3 John 13–15 (ESV)
13 I had much to write to
you, but I would rather not write with pen and ink. 14 I hope to see you soon, and we will talk face to face.
15 Peace be to you. The friends greet you. Greet the friends, each by name.
The Final Greeting is similar to 2 John, so I’m going to pass on this and move on to Jude.
1 Jude, a servant of Jesus Christ and brother of James,
To those who are called, beloved in God the Father
and kept for Jesus Christ:
2 May mercy, peace, and love be multiplied to you.
This letter was written by Jude around 68 AD, about the time that Peter
and Paul were martyred. Jude is the greek form of the Hebrew name Judah. Two possibilities are 1) the Apostle Jude and 2) Jude, the brother of Jesus (and James). Most attribute the author to the latter. The Lutheran Study Bible
states the following. The letter of Jude warns against those who, having gained admission to the church, were perverting the grace of God, denying “our only Master and Lord, Jesus Christ”.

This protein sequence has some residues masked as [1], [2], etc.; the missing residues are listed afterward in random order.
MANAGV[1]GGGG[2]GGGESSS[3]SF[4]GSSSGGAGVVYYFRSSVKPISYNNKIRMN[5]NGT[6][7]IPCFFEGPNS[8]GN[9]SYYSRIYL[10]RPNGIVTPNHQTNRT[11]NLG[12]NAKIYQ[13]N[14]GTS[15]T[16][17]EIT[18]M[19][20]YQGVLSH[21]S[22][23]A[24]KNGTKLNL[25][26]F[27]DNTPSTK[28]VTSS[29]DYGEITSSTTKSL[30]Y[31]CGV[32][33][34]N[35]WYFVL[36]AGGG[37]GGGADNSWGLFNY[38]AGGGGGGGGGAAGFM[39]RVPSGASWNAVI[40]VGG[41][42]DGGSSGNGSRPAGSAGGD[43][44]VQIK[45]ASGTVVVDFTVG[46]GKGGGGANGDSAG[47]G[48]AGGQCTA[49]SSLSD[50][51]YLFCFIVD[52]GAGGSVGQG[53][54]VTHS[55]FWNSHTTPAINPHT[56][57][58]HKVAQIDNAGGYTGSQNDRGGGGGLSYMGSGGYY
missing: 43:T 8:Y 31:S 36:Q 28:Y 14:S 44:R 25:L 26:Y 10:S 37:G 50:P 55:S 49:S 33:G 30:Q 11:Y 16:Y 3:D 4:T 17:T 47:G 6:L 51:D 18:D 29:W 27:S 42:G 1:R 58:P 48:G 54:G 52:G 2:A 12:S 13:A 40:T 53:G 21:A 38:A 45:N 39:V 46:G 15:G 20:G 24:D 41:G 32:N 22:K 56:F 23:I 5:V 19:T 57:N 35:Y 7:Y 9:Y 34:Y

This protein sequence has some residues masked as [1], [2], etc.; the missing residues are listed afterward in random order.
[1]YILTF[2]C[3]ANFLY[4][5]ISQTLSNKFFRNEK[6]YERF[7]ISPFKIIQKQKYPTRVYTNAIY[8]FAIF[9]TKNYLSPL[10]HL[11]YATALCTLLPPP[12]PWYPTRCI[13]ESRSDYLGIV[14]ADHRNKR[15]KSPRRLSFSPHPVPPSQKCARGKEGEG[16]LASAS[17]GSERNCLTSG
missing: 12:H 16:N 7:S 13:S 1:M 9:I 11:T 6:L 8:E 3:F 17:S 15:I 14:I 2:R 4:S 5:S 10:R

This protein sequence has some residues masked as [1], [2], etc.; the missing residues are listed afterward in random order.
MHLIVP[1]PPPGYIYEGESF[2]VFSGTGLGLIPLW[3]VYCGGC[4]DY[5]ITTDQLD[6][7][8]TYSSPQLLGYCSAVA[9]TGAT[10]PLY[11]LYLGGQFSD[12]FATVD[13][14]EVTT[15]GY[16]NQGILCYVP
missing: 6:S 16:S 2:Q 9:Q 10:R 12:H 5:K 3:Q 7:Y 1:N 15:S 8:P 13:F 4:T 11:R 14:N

He is writing to “those who are called” who are the believers in Jesus Christ. This is found in Romans 8:28 “And we know that for those who love God all things work together for good, for those who are called according
to his purpose.” Again I simply get blown away how God is the one who calls us, washes us in our Baptism, forgives us, renews us, and welcomes us into His Kingdom. We are wired to try and take credit for itself, but it is God’s
work in us. Jesus states this when he says: "You did not choose me, but I chose you and appointed you that you should go and bear fruit and that your fruit should abide, so that whatever you ask the Father in my name, he may give it to you.”
[John 15:16 (ESV)] You truly are a Child of God! Verse 2 states: “2 May mercy, peace, and love be multiplied to you.” I pray: Lord, you have called me, help me to walk according to your ways, and pick me
up when I fall. Thank you for your mercy, peace and love. Lord teach me how to share this love with others. Amen.”